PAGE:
Patrick Tomby

Patrick Tomby

I was twenty-four when I met him
I was full of spit and vinegar
Had lots of false bravado
Secretly, I was oh so confused
Didn’t know left from right
Couldn’t tell which way was up
And which way was down
Patrick Tomby was old and gray, north of seventy
Wore a blue baseball cap, carried a cane
He had a limp, drank gallons of black coffee
Ate peanuts by the pound

We sat around down at Sambo’s
Every Saturday night
During the summer of nineteen seventy-nine
He told me tales of climbing mountains and crossing deserts
Did a stint as a merchant seaman
Was traveling trader a time or two
Served in an army, raced cars for a little while
Talked to Buddhist monks in Tibet
Saw the red square and Tiananmen
Said he was always looking
For what he did not know

Along towards the the end of July, I confessed to him
‘Said, “Patrick, I’m lost and I wander
I always have a longing
A hollow and empty ache inside
I don’t know what to do or where to go”
He said, “Well, I know that son.
So I’ll tell you that one day I was walking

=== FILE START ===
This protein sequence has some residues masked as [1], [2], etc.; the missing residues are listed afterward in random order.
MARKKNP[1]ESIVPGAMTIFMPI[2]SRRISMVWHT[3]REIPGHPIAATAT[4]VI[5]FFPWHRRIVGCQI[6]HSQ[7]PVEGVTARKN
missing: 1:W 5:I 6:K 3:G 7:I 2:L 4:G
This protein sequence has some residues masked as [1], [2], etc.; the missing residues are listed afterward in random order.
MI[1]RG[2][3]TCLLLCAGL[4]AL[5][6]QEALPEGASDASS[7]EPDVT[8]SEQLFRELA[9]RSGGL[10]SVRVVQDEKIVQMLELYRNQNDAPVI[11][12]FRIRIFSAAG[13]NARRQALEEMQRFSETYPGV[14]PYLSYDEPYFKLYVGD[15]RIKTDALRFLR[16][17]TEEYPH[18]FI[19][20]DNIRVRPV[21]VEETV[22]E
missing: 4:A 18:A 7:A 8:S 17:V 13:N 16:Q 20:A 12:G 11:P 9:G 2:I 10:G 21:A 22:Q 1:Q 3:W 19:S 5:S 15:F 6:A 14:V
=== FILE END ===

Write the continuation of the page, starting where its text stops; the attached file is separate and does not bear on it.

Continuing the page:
South of a little village in Uzbekistan
The grass swayed gently by the roadside
A sparrow sang from a bush nearby
And I realized that whatever it was
I’d been seeking all my life
Was already in my heart and mind, with me all the while
And the only reason I didn’t understand
Was because I’d never bothered to look at myself
And take an adventure deep inside”

If you don’t know what life is all about
If you are a seeker, always longing to know
Then look far within yourself
Find the paths to the bright center inside
You might be surprised at what you see
When you come out on the other side

Dewey Dirks
From “The Questioning Way”


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